Early identification of true responders to acid suppression in functional dyspepsia patients with symptoms of epigastric pain or burning may enable clinicians to optimally tailor treatment.
Dr Nicholas Talley and colleagues from Sweden evaluated undertook a 1-week acid suppression trial to identify true responders in this population.
|Trial week sensitivity was 46% for esomeprazole|
|Alimentary Pharmacology & Therapeutics|
The team assessed patients between 18 and 70 years.
The patients were randomized to either esomeprazole 40 mg q.d.s., b.d. or placebo for 1 week, and then esomeprazole 40 mg q.d.s. or placebo for 7 weeks.
Epigastric pain and/or burning were recorded on a 4-point scale, with 0 being none, and 3 scored as severe.
Trial-week response was defined as symptom score sum equal to 1 on the last 3 days of therapy.
Response at 8 weeks was a symptom score sum equal to 1 over the preceding 7 days.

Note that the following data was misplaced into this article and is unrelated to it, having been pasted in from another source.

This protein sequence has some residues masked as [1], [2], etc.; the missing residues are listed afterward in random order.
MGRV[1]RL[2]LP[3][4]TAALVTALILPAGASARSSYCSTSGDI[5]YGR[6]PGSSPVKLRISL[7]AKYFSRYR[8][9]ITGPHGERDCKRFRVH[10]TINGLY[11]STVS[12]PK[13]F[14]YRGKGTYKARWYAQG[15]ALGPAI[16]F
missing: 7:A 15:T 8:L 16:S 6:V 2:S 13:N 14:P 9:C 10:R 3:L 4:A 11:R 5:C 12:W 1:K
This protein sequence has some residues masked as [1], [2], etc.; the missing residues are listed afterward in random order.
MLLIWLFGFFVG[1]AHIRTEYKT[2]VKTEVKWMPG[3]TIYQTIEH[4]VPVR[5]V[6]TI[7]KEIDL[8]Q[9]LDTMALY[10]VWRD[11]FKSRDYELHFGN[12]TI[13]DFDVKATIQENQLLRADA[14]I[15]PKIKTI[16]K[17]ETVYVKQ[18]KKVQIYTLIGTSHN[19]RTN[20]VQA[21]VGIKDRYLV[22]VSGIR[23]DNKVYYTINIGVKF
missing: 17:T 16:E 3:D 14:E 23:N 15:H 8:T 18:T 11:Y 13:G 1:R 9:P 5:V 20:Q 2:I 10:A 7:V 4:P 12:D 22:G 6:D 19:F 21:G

The researchers found that 1-week response rates were 33%, 29%, and 23% with esomeprazole q.d.s., esomeprazole b.d. and placebo, respectively.
At 8 weeks, trial week sensitivity and specificity were 46% and 80%, respectively, for esomeprazole (40 or 80 mg), and 33% and 87%, respectively, for placebo.
The team observed that the positive and negative predictive values for esomeprazole were 60% and 69%.
Dr Talley's team concluded, "Response to a 1-week acid suppression trial is of limited use for predicting symptom response at 8 weeks in patients with unexplained epigastric pain or burning."